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Lost NYC Gay History: Remembering Crisco Disco

Crisco Disco was located at 408 West 15th. between 9th and 10th Avenue in what was once New York City’s old “Meatpacking district”.

Opened in the late 1970’s. Crisco’s as it was called was an after-hours, milti-floor club in an old converted warehouse complete that was open from 9:00 pm at night well into late morning. The DJ booth was a huge Crisco can and it attracted a diverse group, from leather queens, to Twinks to the Studio 54 crowd.

Crisco’s didn’t have a liquor license (you had to buy tickets which you exchanged for drinks) or if you were in with the club owner you could BYOB.

Hank the owner of Crisco had an incredible cocaine habit, he would invite, celebrities, fellow city gay bar and club employees, and all the attractive men he could into his VIP room where a huge pile of blow the size of a card table would be waiting The club’s VIP room was notorious for the free drugs — so famous in fact that Blondie’s song “Rapture,” with the line “Flash is fast, Flash is cool” refers to a “well known coke and heroin dealer who hung out in the club.

Crisco Disco closed in the early-mid 1980’s and the warehouse that housed it was unoccupied for over 30 years and home to old abandoned cars. until it was bought and turned an upscale restaurant during the Meatpacking districts “revitalization”

Unfortunately few pictures remain and not much has been written and documented about Crisco Disco despite it’s important place in New York City’s gay history.

If you have any memories, stories or photos of Crisco Disco please feel free to post them in the comment section below or email me at Will@Back2Stonewall.com


Will Kohler

Will Kohler is one of America's best known LGBT historians, He is also a a accredited journalist and the owner of Back2Stonewall.com. A longtime gay activist Will fought on the front lines of the AIDS epidemic with ACT-UP and continues fighting today for LGBT acceptance and full equality. Will’s work has been referenced on such notable media venues as BBC News, CNN, MSNBC, The Washington Post, The Daily Wall Street Journal, Hollywood Reporter, and Raw Story. Back2Stonewall has been recently added to the Library of Congress' LGBTQ+ Studies Web Archive. Mr. Kohler is available for comment, interviews and lectures on LGBT History. Contact: Will@Back2Stonewall.com

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9 thoughts on “Lost NYC Gay History: Remembering Crisco Disco”

  1. I find it sad that drugs plays so big a role in both the gay community and the wider “culture” if you can call our citizenry cultured. I admit that I used pot in the early 70s but had had enough after a couple of years. I didn’t come out until the late 80s but was not inclined to party with coke or K or anything else. My first lover was in AA so we drank juice on the rocks at the clubs, not in The City but in New England. Did I miss out on anything? No, I had an amazing coming out and danced my but off for those fabulous years – sober. Would not trade it for a card table full of coke, but I can be nostalgic for the clubs, the music, the gay cruising spots, the activism, the parades, the campgrounds, and working in the HIV/AIDS field. Being gay was so much more exciting before cell phones, Grindr, Manhunt and the internet (or was it because I was so much younger then?)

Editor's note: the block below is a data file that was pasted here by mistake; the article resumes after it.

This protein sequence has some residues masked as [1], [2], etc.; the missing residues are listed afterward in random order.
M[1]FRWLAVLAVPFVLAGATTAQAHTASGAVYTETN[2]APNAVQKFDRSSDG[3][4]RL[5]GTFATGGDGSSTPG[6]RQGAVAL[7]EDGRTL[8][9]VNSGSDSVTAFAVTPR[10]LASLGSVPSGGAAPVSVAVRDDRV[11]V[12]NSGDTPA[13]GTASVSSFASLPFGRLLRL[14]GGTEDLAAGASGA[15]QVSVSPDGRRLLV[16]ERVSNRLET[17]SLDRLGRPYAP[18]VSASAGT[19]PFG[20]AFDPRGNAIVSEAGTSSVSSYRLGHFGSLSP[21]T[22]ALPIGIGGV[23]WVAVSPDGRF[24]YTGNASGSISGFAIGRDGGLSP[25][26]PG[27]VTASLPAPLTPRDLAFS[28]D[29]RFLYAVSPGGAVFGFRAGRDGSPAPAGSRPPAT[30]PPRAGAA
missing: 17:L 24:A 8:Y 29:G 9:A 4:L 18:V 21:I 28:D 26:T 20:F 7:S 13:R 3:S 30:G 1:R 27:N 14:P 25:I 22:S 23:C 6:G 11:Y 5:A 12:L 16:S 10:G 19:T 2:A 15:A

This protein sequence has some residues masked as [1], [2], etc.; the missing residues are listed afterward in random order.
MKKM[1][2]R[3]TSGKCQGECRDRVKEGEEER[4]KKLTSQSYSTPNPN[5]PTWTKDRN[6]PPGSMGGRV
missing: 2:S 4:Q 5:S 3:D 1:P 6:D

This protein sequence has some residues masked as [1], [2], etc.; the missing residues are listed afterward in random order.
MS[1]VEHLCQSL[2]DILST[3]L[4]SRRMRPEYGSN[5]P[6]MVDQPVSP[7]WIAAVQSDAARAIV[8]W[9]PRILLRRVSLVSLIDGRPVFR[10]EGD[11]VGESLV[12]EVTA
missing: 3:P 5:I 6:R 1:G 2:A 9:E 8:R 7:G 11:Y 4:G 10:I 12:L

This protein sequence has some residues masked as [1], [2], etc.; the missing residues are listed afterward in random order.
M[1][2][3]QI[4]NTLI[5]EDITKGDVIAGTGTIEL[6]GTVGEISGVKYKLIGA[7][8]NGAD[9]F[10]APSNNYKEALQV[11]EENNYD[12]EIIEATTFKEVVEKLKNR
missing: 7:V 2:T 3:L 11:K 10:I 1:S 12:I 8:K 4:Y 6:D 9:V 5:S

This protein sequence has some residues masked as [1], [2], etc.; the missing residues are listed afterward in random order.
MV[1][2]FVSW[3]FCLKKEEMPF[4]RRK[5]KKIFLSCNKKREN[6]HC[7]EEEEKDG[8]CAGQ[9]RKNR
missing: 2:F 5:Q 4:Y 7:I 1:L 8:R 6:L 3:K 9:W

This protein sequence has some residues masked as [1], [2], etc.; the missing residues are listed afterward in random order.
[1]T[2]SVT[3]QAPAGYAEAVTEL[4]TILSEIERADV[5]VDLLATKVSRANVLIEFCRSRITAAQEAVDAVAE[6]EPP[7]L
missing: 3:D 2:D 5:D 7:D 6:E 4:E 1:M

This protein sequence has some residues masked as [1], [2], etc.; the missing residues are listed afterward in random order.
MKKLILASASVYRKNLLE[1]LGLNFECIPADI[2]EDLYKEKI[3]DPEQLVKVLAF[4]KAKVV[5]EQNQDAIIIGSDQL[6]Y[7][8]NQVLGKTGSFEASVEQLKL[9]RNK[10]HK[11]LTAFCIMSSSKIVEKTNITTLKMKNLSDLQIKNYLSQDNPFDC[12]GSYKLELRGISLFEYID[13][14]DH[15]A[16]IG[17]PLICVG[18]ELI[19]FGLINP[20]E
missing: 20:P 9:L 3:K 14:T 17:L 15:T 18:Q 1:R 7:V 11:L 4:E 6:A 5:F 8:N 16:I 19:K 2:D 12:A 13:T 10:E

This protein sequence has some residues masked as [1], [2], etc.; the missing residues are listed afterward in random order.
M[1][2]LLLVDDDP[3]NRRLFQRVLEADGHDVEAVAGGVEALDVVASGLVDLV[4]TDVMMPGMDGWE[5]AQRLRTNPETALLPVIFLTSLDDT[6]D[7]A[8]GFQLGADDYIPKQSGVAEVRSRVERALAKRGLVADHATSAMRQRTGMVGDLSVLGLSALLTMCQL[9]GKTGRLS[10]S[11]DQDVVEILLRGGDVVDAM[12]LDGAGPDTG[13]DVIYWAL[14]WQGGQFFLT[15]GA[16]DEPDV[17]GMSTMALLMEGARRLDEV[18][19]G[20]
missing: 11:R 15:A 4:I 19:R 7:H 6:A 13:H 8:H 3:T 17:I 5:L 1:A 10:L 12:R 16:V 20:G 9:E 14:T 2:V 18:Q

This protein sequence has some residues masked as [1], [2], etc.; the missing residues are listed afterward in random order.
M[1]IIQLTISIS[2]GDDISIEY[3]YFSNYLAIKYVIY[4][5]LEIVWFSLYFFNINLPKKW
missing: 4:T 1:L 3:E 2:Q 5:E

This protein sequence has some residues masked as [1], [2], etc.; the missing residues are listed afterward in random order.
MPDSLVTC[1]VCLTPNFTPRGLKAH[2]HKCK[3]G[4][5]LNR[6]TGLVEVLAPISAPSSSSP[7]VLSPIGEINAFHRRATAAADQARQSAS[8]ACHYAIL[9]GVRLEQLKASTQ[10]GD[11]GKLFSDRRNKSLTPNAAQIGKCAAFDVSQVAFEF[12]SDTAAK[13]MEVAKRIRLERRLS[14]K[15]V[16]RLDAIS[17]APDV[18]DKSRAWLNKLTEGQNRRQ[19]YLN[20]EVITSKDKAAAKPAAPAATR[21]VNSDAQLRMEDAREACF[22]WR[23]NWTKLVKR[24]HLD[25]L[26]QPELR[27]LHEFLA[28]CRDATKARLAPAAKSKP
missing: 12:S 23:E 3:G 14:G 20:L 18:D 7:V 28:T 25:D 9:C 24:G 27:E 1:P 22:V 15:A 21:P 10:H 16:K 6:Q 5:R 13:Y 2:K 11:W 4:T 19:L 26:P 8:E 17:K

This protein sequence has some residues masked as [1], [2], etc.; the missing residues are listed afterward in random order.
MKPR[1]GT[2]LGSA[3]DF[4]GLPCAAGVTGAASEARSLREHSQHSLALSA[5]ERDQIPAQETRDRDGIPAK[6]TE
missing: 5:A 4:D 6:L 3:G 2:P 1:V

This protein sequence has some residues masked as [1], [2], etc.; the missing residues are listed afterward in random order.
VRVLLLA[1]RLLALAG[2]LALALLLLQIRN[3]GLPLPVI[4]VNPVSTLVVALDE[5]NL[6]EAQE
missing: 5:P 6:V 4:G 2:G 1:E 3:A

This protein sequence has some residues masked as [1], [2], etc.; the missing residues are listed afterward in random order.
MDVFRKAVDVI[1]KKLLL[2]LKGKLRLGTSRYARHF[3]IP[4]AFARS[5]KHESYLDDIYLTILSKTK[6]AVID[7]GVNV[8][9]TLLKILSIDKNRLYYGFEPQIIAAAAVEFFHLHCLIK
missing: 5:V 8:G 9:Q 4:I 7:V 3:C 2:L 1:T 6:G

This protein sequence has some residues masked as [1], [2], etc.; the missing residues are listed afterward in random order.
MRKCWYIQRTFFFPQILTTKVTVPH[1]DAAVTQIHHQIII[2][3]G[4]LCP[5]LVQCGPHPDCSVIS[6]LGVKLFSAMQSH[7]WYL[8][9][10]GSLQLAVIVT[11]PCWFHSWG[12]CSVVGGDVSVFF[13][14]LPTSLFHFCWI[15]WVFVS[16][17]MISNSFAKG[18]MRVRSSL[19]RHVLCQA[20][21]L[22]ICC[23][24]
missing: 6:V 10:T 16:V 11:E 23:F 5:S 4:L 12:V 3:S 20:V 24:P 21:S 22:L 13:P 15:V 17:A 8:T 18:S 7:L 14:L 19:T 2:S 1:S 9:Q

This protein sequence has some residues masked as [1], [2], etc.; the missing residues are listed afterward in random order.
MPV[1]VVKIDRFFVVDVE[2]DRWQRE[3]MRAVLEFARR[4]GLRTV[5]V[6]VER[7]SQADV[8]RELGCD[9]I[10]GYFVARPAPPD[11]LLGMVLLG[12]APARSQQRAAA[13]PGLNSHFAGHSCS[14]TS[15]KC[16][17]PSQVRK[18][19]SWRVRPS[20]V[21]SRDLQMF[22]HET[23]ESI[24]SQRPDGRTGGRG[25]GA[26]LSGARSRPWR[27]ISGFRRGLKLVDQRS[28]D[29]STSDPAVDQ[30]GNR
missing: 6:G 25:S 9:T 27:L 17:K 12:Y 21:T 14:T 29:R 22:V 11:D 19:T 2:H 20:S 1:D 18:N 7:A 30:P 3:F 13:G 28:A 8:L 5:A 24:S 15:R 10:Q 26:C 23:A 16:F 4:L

1. Part of it is that so many of the formerly fun places aren’t fun anymore, too. NYC and Los Angeles are big dull nothing places now.

  2. I loved that place I was only 15 years old when I went there, Mick Jagger and Bianca hung out there and the most famous of them all was this 80m year woman who always had a young gay guy by her side, I think her name was disco Sally. I remember going into the bathroom and there were a roll of beautiful guys against the wall doing the nasty. Those were the days.. I want to write a play about it because it was so interesting.

  3. Before I moved to New York, I lived in Florence, Italy. There was Crisco Disco there. With a play area. However it being small town you got a bad rep once word got around you’d been there. Embarrassing moment. On one of my first trips back to Europe I took a co-worker there. Wasn’t long until we realized we’d been fooling around with each other.

  4. I’m actually looking for anyone who may remember my grandfather. His stage name was Jaye Joyce and he toured with Dorian Corey and a few others in a show called the Pearl Box Revue

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